So I have it: the new iPad. And I’m at somewhat of a loss regarding what to say about it.
Usually there’s something thrilling and exciting about a new toy — especially one that sets you back roughly $700 — but my new iPad doesn't thrill me. A black 32-gigabyte model (the middle size between the 16- and 64-gigabyte editions), it's WiFi only. Except for the addition of an on-board video camera, some extra screen sharpness, and faster performance, I see little difference from the original iPad.
No one twisted my arm. It seemed like a good time to upgrade to the iPad 3: a legion of new apps will be coming to iPads that will take full advantage of the high res screen (which, incidentally, surpasses my HDTV set), and the unbelievably fast processor for speedy graphics and video production. As someone who makes his living by staying up-to-date on tech gadgets, it was probably a good decision. But if I was the so-called 'average user' — a consumer without any need for the advances packaged by Apple in the new iPad — I could have remained fully satisfied with my existing unit.
If you’re entering iPad Land for the first time, you will likely find it somewhat easier than I did. Transferring the settings from my old unit to my new one had a few glitches. Though settings like email addresses, contacts, and bookmarks made the transition with ease, getting my apps was an entirely different story.
For reasons I have never understood, the iPad has no simple alphabetical listing of apps. Users can only scroll left from the home page to the search page and search for their desired app. Though this will allow you to open the app in question, it won’t tell you where to find it for next time.
Nor can you simply tell your system to transfer everything from your old machine to your new one. If you’ve organized your iPad with folders (putting one app atop another creates a folder), you’ll be out of luck when it comes to moving that folder to your new machine. Though apps can be transferred from one iPad to the next, you’ll need to allocate time to reorganize them on your new device.
The new iPad features the latest version of Bluetooth, which Engadget claims will drain far less power than the that of the last iPad when paired with other Smart Bluetooth devices. Adding a wireless keyboard with batteries that will last for years, or medical or sports monitoring devices will work like a charm. But has Apple relented in its incomprehensible barring of mice in its latest and greatest model? Not a chance.
A touchpad, for anyone who writes on a keyboard for a living and wants to use the iPad as that instrument, will be sorely disappointed. The ergonomics of using a mouseless tablet is daunting and tiring. In contrast, Android smartphones and tablets work well with Bluetooth keyboards and mice; I strongly advise going that route if writing is your major need.
That being said, there is one new feature that could change the way people interact with the iPad: the addition of voice dictation. Although Apple would never admit it, this is likely a software feature licensed from Dragon Naturally Speaking. A new key next to the space bar with a microphone symbol begins the dictation process. It’s simpler and intuitive and quite good at translating what you’re actually saying into editable text. It still isn’t Siri, the voice controller on the iPhone 4S, but it’s probably a good bet that Siri will come to the iPad in some future update.
I’ve also found the new iPad to be much speedier than the original iPad. There’s greater snap in every part of the system. (It should be faster now that it’s equipped with a quad-core graphics processor.) iPad2 users may not notice much difference in speed unless they’re working on projects with significant graphics or playing games optimized to take advantage of the high powered chip inside. With the speed of this improved processor, be prepared for the system to generate much more heat. I was surprised how laptop-hot my iPad got with intensive uploading and downloading.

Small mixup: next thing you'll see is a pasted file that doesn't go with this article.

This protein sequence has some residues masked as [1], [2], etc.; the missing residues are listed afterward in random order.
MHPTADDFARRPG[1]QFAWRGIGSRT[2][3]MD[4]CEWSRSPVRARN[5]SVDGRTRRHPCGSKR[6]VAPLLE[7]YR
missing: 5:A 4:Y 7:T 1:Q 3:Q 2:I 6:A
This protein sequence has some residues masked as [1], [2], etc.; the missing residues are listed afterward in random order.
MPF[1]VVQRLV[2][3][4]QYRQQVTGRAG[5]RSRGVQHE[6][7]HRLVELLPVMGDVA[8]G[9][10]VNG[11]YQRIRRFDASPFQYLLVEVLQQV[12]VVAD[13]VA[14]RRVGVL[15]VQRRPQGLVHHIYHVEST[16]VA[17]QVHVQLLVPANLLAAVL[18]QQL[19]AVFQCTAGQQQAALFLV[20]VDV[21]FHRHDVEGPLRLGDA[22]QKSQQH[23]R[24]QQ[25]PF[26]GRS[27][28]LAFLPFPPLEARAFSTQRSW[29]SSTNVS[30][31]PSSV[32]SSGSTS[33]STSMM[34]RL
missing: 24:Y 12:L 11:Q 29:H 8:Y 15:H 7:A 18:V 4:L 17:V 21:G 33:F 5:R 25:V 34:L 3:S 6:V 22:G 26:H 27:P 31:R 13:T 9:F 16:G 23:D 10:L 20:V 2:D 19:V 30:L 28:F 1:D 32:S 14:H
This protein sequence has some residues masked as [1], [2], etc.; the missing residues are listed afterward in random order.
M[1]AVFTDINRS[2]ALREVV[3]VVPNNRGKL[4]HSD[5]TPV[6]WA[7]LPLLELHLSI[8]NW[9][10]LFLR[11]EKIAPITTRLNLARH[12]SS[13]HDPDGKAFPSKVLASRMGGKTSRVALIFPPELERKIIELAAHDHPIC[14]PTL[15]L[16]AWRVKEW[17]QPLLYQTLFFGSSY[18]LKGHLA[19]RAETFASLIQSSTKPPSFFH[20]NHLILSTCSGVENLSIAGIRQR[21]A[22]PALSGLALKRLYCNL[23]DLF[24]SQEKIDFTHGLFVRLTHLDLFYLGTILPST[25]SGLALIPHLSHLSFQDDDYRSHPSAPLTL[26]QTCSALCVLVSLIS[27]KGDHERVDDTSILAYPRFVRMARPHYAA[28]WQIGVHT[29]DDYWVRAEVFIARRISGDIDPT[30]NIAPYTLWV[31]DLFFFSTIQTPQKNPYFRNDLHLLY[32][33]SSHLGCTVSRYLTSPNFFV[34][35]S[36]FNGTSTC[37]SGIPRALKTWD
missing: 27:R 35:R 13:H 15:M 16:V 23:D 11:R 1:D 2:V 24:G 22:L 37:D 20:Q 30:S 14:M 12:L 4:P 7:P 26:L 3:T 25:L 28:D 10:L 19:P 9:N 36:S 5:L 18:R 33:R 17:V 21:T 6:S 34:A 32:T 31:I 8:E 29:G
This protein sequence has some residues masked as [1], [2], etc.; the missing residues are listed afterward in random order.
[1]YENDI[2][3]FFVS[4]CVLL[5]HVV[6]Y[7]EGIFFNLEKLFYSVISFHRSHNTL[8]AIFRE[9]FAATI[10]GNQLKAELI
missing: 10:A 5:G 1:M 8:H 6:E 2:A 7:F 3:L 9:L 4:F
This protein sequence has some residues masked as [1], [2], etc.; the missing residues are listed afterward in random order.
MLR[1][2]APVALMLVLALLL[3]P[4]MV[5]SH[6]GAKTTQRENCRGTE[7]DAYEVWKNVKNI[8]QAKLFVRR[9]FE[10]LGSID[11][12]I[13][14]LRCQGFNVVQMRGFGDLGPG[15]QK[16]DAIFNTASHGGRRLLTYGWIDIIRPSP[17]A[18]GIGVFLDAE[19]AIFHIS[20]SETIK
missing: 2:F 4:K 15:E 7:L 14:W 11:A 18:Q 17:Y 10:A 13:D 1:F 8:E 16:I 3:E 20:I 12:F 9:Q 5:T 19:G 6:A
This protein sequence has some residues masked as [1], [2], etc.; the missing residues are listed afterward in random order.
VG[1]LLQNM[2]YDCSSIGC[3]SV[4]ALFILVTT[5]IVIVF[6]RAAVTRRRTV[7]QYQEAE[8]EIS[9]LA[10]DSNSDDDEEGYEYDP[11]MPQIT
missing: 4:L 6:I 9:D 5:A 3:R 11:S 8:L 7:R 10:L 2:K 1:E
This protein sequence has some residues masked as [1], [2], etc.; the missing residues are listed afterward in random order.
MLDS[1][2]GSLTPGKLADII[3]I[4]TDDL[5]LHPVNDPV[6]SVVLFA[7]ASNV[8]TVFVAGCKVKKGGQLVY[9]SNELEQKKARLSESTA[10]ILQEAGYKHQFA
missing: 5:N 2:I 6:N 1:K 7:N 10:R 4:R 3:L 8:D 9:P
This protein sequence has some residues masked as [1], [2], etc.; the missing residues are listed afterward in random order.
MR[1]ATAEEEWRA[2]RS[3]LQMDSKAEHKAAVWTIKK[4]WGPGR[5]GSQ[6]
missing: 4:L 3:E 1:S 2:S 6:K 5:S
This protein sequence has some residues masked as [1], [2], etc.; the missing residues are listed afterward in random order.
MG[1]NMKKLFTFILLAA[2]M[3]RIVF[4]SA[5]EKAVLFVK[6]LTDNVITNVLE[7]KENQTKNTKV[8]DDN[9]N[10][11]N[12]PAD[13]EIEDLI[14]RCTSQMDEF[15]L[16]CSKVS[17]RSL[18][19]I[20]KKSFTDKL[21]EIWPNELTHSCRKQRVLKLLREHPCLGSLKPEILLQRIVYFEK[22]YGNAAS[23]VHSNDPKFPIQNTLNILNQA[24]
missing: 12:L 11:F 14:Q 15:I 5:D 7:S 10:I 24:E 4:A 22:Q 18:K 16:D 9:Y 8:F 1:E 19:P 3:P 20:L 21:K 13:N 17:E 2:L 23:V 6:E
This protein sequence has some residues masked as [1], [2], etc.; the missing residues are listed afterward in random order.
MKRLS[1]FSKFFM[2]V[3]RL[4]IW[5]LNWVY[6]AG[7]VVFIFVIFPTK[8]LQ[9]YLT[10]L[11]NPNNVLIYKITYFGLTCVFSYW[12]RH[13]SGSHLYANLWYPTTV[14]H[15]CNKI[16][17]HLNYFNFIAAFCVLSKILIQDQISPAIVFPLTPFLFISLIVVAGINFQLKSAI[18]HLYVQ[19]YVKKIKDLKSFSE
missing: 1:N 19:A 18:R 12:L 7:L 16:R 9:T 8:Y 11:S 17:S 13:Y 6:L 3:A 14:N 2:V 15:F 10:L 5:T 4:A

A word about the screen. The tech community has been raving about the high-definition retina display now being sported by the new iPad. A PC World writer gushed, “[When you turn it on], that's when the new iPad not only takes your breath away, but also demonstrates how Apple has redefined the tablet game — again.” Ummm . . . I wish I could find the difference that startling. Though I brought up several apps and websites, with the original and new iPads sitting side by side, there was little discernible difference. Much less a strong enough difference to call it a game changer.
One area I have noticed a significant change is in watching live video. I’m a fan of Slingbox, which makes it possible to see all my cable programming on mobile devices. Looking at live HD video on the new iPad was really stunning; almost photo-realistic to watch. Still, you'll need to have a very sharp, crystal-clear video source to see the difference, and if you’re watching KING-TV on Channel 5 instead of the high-def Channel 105, you won’t see any difference at all.
Several writers have commented that the new iPad is heavier than the iPad 2: closer in weight to the original iPad. At this point, even with the extra weight, I find the new iPad much more user-friendly than than the iPad 1. Those tapered edges make it seem far lighter and easier on the hands than the original unit, with its sharp, flat edges. iPad 2 users will find the differences slight.
The new iPad is a good unit: certainly not a bad one. Those who have yet to enjoy the pleasure of an iPad tablet or those still hanging onto original iPads will be very happy with the device's beautiful apps, pictures, and video. For these groups it’s a reasonable upgrade. But is it worth the investment if you already own an iPad 2? As much as I admire what Apple does, it doesn't seem like a smart buy unless you’re majorly invested in graphics and video.